What’s good for me isn’t for first responders
Last week I received a check from my bank, a refund from the escrow account from which the bank pays my property taxes. It was a significant amount of money—at least in the eyes of a journalist (There’s a very good reason my profession is referred to as the Fourth Estate). At first I was excited—I’ve had some medical issues this year, so a few bills are going to get paid earlier, which will get my doctors excited. The bank wasn’t sure why the surplus existed—it could have been that the taxes were over-estimated when I bought the house last year. Or it could be that the taxes have dropped, perhaps because the value of my property has dropped.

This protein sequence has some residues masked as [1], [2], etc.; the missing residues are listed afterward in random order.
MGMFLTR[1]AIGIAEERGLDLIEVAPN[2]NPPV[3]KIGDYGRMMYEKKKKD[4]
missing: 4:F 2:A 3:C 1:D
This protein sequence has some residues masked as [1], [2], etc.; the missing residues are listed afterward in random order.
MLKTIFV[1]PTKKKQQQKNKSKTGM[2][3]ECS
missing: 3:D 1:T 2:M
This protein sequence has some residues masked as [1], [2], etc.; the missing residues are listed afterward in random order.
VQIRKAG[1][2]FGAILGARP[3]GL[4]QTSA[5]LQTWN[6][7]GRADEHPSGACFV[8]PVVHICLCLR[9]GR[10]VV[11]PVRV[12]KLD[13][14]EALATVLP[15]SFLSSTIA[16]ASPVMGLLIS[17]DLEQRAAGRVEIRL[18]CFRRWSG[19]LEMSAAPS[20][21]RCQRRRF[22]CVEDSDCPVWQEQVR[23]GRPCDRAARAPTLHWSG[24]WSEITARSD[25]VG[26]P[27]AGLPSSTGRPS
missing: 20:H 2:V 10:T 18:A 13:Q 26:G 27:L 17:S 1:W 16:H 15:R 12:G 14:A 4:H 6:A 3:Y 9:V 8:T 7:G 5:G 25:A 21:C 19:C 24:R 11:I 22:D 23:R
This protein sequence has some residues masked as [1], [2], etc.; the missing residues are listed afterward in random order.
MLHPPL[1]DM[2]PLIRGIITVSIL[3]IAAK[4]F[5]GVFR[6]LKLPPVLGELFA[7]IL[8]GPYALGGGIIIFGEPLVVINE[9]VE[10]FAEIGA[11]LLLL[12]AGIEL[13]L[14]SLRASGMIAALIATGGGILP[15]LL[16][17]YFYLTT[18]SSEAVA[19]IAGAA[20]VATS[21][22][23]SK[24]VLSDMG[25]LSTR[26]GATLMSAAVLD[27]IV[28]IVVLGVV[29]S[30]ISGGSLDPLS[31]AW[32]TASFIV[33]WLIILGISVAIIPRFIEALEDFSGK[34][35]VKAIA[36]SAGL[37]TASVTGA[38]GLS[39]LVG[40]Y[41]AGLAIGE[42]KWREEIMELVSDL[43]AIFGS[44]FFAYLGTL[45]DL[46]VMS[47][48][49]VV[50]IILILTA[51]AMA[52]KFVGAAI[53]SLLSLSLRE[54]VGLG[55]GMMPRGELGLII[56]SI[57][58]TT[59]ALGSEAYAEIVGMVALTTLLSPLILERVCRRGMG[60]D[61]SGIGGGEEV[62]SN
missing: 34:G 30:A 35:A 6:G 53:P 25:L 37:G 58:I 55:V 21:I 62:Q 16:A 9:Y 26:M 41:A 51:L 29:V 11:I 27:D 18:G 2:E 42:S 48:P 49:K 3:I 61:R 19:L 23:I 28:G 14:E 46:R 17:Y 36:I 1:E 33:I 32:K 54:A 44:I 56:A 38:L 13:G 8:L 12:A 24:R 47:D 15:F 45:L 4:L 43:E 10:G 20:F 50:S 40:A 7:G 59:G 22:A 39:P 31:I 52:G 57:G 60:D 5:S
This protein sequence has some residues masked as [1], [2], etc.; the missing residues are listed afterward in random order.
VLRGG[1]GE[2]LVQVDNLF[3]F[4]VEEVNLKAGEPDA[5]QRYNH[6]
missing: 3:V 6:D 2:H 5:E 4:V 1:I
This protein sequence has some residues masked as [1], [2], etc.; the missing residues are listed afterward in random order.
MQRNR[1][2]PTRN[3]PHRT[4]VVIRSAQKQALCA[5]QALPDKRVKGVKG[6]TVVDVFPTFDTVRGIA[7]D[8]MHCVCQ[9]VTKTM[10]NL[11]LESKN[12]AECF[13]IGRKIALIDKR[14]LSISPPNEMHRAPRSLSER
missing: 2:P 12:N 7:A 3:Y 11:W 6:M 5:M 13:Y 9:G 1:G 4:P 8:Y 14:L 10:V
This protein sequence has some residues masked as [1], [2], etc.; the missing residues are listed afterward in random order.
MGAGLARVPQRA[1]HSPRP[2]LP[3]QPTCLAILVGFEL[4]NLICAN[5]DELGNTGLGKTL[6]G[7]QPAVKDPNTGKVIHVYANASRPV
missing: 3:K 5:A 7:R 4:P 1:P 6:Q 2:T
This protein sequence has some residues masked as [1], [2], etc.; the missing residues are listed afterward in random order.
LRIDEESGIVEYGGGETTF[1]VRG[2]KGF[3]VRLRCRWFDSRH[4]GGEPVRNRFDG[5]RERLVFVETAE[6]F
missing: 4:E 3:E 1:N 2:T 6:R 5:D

I thought about the latter possibility. If my taxes have dropped because my property value has diminished, presumably as a result of the lending fiasco, then others—perhaps thousands of others—are in the same boat. Also, consumers are tightening the belt, spending less in stores, restaurants, entertainment venues and the like. That means less sales tax revenue. None of this bodes well for first-responder communications, which is largely dependent on funding generated from tax dollars.